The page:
The human foot is much more than meets the eye. It’s a very complex body part. It’s made up of so many bones, joints, tendons, muscles, and ligaments, that a lot can go wrong. These facts make diagnosing feet problems extremely complex. A lot of children suffer from flat feet. Below, you will learn what flat feet are and some of the things that you should know about them.
The issue of flat feet
Babies are naturally born with a pad of fat on their feet. This pad of fat is located right where their arches will be. This is partially why a baby’s feet are so chubby and cute.
At birth, a baby doesn’t have any formed bones. Instead, it only has softer and much more pliable bone much like cartilage. As your child continues to grow, their feet become much more solid because the soft bones get harder. Eventually, their adult foot grows into form.
The kids that have flat feet are when they don’t have developed arches while standing. This can be a very common occurrence in toddlers because they tend to have some of the weakest muscle tones in their feet. They generally have a lot of fat padding still there and ligaments that allow their foot to tilt inwards.
Once your child begins to walk, they end up developing stronger muscles and ligaments. By the time they reach around 5 years old, they generally have an arch that has been developed. Some kids may have this arch develop until they reach 8 or 9 years old.
There are several ways to check your child’s feet to see whether or not they suffer from flat feet. One of the best ways is by having them stand on their tippy-toes. You can also have them dangle out their feet from a high chair. Each of these methods will allow you to check for a curved arch on the bottom of their feet. You want to check to see if there is any curvature to their feet.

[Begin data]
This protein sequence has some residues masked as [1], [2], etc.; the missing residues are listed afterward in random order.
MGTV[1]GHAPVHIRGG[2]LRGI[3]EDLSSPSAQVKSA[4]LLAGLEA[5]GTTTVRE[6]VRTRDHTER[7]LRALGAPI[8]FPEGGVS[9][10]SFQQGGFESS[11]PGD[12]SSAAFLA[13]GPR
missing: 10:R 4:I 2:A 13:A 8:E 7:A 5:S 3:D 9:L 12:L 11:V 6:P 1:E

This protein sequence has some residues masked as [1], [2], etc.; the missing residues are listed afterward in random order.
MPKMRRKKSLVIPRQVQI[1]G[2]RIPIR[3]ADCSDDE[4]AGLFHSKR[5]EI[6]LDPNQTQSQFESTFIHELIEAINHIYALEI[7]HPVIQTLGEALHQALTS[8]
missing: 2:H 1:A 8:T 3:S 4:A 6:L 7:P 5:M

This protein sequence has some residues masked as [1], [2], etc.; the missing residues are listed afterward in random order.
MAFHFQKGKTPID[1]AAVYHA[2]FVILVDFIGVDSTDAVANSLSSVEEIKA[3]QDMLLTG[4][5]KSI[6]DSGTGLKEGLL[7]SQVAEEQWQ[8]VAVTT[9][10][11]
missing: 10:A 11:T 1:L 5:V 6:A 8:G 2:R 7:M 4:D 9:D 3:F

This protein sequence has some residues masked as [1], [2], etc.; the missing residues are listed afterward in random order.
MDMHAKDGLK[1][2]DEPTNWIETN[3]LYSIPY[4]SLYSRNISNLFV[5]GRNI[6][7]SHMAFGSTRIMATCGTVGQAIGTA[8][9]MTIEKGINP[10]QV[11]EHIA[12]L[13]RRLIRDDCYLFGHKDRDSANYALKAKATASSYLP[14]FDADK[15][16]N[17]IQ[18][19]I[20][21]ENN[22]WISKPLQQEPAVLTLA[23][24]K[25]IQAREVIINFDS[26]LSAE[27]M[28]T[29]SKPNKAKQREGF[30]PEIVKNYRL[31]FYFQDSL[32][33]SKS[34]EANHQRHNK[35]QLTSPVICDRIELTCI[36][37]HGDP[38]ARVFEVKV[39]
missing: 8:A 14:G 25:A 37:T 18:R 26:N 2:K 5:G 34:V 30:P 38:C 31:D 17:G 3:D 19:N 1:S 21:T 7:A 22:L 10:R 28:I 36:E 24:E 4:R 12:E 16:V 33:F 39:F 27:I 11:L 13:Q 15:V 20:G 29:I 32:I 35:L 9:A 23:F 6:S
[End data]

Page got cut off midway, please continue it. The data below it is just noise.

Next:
However, don’t be too concerned if your child suffers from flatter feet than you expect. There is an average of 3%–13% of kids that suffer from flat feet. It’s something to look out for and potentially look into if your child starts to complain about foot pain.
Buying shoes for kids with flat feet
Keep in mind, kids going barefoot is always the best approach if the environment allows for it. Allowing kids to walk around barefoot will help them develop their muscles. It will also help the ligaments get stronger. It helps to keep shoes and other instruments from altering the foot in any way that could hinder its development.
When you buy wide shoes, you want to factor in your kid’s foot development. Giving your children room for their feet to grow into the shows is important. After all, poor-fitting shoes can negatively impact the development of your kid’s feet. Any large gaps between their bones can get bent without even knowing it. Propet Shoes are a great choice.
Ideally, you want to avoid flared or undershot heels. Both of these things can cause instability. Rather, you should look to choose shoes that have durability, flexibility, and stability in the heels. Having flexible shoes can be very important. This is especially true for toddlers and younger kids because you want their feet to be able to move freely.
While having shoes with integrated arch support isn’t going to help the development of the arch, it can allow them to walk naturally which does help with development.
Some tips to minimise flat feet problems
You want your shoes to enhance the function of your child’s feet. You don’t want it to restrict the movement or function of their feet. You can do this by getting the right shoes that feature the most breathable and flexible materials. You also want to look for adjustable fastenings to achieve this. You want to have your child’s feet measured repeatedly during their development because they are going to grow a lot. You want to give your children a minimum of 10mm of growing room for those who aren’t yet walking and 14mm for those that are already walking. One of the biggest things that contribute to adult foot trouble is poor fitting shoes while young. By making the effort now to reduce foot problems, you can prevent these issues from developing in the future.
Robert Haynes did his degree in psychology at the University of Hertfordshire. He is interested in mental health and well-being.
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